blog home Car Accident Speed Is the True Danger in Car Crashes 

Speed Is the True Danger in Car Crashes 

By Renee Nordstrand on January 21, 2020

Speeding is the riskiest of aggressive driving behaviors – in fact, it is the greatest predictor of a crash, as a new study shows.

At the University of Waterloo, researchers looked at data from insurance companies in Ontario and Texas, which had clients with onboard diagnostic devices installed in their vehicles. They looked at four “aggressive” driving behaviors: speeding, hard braking, hard acceleration, and hard cornering. After analyzing 28 million trips, they found that speeding is a strong predictor of crashes, while “statistically significant links for the other kinds of aggressive driving couldn’t be established.”

In other words: speeding is where law enforcement, lawmakers, and insurance companies should be focusing their safety efforts.

California’s Basic Speed Laws

“No person shall drive a vehicle upon a highway at a speed greater than is reasonable or prudent having due regard for weather, visibility, the traffic on, and the surface and width of, the highway, and in no event at a speed that endangers the safety of persons and property.” (CVC § 22350) The main “speeding” law in California presupposes that drivers are responsible for their own choices. So they are, but proving what was “reasonable or prudent” after a collision can be complicated, which is why a personal injury lawyer will be so invaluable.

What About Speed Limits?

Santa Barbara County set speed limits after careful consideration, based on the roadway itself, traffic surveys, and insight from engineers. They are not set arbitrarily, because studies have found that setting unreasonably low speed limits, usually in an attempt to reduce accidents, makes some drivers ignore the signs while others go too slowly. This disparity in speed actually increases the danger of accidents.

Here are a few absolute limits, which may not be legally exceeded unless a higher speed has been posted by the California Department of Transportation or a local agency, based on an engineering and traffic survey.

  • No person may exceed 65 miles per hour upon a highway.
  • No person may exceed 55 miles per hour upon a two-lane, undivided highway.

Other speed limits are prima facie limits, which are considered “reasonable” under normal conditions. They are based on particular conditions, set by CVC § 22352, and considered well-known, thus they do not always have posted signage. They include:

  • 15 miles per hour: For the last 100 feet of a railroad crossing, if the driver does not have a clear and unobstructed view of at least 400 feet in both directions down the tracks; For traversing the last 100 feet of a highway intersection without a stop sign or traffic signal, if the driver does not have a clear and unobstructed view of at least 100 feet along the crossing highways; For any alleyway.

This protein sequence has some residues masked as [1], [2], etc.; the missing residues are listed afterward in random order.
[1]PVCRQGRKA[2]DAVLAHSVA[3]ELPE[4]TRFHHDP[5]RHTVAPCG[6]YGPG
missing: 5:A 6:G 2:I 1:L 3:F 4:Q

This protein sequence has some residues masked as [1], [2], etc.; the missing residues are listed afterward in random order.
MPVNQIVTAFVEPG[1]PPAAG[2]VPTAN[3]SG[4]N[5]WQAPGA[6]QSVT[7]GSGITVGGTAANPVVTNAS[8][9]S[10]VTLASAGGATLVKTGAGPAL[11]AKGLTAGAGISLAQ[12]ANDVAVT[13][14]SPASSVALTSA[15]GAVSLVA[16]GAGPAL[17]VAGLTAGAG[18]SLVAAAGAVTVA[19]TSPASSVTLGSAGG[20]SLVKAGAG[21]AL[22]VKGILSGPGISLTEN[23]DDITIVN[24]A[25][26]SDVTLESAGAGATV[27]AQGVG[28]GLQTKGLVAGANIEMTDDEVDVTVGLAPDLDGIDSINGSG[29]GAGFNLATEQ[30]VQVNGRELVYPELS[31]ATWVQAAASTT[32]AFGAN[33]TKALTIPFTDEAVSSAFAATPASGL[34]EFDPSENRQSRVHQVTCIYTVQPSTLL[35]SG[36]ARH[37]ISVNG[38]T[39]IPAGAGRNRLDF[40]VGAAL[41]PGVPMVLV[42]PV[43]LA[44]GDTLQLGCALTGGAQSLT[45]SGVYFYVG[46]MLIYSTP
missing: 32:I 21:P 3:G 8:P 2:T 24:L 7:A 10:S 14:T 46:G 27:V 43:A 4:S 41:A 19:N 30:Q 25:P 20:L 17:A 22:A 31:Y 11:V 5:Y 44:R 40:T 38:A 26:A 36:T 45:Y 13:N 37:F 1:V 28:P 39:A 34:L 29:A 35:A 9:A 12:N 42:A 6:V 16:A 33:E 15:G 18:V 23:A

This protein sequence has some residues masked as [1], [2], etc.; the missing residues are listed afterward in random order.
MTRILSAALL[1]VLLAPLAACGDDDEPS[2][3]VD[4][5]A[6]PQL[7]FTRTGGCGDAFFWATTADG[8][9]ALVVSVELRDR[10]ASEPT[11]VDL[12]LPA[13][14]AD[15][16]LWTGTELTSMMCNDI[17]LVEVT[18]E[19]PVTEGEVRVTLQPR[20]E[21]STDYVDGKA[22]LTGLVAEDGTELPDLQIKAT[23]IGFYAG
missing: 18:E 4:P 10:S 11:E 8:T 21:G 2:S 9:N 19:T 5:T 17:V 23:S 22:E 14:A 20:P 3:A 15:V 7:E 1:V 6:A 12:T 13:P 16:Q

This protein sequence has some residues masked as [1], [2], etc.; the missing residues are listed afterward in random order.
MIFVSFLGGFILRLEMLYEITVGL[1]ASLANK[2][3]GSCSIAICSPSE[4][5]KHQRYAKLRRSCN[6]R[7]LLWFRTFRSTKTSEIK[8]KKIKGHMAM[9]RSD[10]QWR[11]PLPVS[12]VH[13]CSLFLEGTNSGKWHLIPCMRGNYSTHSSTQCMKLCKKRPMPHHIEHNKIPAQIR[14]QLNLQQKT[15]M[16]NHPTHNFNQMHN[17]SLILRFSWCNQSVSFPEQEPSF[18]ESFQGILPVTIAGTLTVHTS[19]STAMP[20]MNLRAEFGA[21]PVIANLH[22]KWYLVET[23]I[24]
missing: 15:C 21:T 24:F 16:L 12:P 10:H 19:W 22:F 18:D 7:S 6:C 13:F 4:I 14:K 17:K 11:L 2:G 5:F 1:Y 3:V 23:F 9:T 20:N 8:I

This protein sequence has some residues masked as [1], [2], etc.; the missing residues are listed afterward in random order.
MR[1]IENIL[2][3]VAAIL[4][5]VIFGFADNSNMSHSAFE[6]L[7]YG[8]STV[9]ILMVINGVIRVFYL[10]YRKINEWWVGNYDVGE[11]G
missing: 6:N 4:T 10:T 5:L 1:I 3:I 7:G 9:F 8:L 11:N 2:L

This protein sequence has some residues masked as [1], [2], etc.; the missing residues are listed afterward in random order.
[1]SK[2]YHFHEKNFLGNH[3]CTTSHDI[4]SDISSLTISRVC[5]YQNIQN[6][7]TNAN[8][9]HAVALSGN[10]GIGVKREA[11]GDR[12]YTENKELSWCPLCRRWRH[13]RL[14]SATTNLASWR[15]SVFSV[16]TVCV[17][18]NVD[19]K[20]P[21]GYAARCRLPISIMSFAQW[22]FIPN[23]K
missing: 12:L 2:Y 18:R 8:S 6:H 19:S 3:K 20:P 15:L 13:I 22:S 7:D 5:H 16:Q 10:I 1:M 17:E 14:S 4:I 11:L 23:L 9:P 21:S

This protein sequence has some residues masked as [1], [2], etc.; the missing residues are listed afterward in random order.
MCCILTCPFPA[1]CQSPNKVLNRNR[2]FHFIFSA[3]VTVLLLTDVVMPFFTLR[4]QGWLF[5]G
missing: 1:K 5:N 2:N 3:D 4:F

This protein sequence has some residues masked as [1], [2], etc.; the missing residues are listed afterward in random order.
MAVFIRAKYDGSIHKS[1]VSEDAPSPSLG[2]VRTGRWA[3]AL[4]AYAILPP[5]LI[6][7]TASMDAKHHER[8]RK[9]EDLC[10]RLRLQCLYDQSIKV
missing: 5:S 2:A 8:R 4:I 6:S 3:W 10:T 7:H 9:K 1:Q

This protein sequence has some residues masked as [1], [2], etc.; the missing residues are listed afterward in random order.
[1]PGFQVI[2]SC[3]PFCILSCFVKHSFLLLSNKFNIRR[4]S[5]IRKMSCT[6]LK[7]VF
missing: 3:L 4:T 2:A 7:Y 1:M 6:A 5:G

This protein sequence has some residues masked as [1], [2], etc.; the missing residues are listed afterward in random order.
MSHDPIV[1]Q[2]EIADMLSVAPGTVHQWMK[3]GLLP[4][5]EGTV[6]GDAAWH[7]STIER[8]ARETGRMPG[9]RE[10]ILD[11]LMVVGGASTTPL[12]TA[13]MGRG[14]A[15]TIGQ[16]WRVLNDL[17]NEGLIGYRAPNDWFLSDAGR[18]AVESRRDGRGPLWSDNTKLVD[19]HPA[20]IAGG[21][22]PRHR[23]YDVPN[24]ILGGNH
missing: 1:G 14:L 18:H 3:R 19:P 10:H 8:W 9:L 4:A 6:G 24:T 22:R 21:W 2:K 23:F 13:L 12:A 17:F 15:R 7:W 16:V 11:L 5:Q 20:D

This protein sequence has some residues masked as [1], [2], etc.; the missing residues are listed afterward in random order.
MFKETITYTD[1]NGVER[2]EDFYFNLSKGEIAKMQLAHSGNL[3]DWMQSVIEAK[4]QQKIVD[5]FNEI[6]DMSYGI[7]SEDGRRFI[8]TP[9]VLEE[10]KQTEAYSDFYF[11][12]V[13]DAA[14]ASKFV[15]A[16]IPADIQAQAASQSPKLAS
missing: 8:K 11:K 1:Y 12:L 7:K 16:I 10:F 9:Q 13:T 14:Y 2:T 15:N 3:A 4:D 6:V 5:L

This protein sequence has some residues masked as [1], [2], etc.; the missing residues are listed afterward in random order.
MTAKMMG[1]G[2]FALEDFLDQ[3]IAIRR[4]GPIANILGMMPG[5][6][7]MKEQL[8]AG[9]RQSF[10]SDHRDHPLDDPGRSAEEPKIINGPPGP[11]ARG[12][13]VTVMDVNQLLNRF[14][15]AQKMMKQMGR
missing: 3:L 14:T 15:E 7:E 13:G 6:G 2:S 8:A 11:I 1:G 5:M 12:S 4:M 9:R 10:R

• 25 miles per hour: On any non-state highway, business, or residence district; When approaching or passing any school grounds that are not separated by a fence, gate, or other physical barrier; When passing a senior center or facility used primarily by senior citizens with a “SENIOR” warning sign.

The factors that go into determining a speed limit for a given stretch of road include: the prevailing speeds of 85% of the traffic, as determined by engineering measurements; previous accidents; other road conditions not readily apparent to drivers; residential density; and pedestrian and bicyclist safety.

The Impact of High-Speed Crashes

Unfortunately, a high-speed crash is also more likely to be devastating to the victims. “As speeds get higher, crashes also result in more serious injury, for the driver who caused the crash as well as for the crash opponent,” according to the Institute for Road Safety Research. Crashes involve a quantity of kinetic energy being converted into an instant into heat and matter distortion, and the human body is particularly vulnerable to these forces. The higher the speeds, the larger the vehicles, the worse the outcome.

Though vehicles are better equipped with seatbelts, airbags, and crumple zones now more than ever before, a high-speed collision can still lead to serious trauma, such as occupant ejection, traumatic brain injury, and seatbelt syndrome (where the neck and abdomen can be lacerated internally by the protective restraint of a seatbelt).

There are several “driving roads” in and around Santa Barbara, from Toro Canyon to Highway 192, from the 154 to El Camino Cielo, from the 101 to Pacific Coast Highway. People love to head toward Solvang, Santa Ynez, Los Olivos, or Jalama Beach for a cruise with breathtaking views. However, if a driver chooses to speed on some of these roads, he is seconds away from a horrific accident.

If you are ever struck by an aggressive driver and left with serious injuries, speak to a Santa Barbara car accident attorney at NordstrandBlack PC. Our office is located on 33 W Mission Street, and locally we serve Oxnard, Camarillo, Ventura, San Luis Obispo, Goleta, Isla Vista, Santa Maria, Vandenberg, Santa Ynez, and Solvang. We accept cases through the United States.

Call (805) 962-2022 to set an appointment with a law firm that has over 29 years of experience, and has won millions of dollars for clients. Your consultation is absolutely free.

Sources:

ScienceDaily: Speed identified as the best predictor of car crashes

The Sacramento Bee: Who decides speed limits? Here’s the surprising answer

Santa Barbara County Public Works: FAQs

SWOV Fact Sheet

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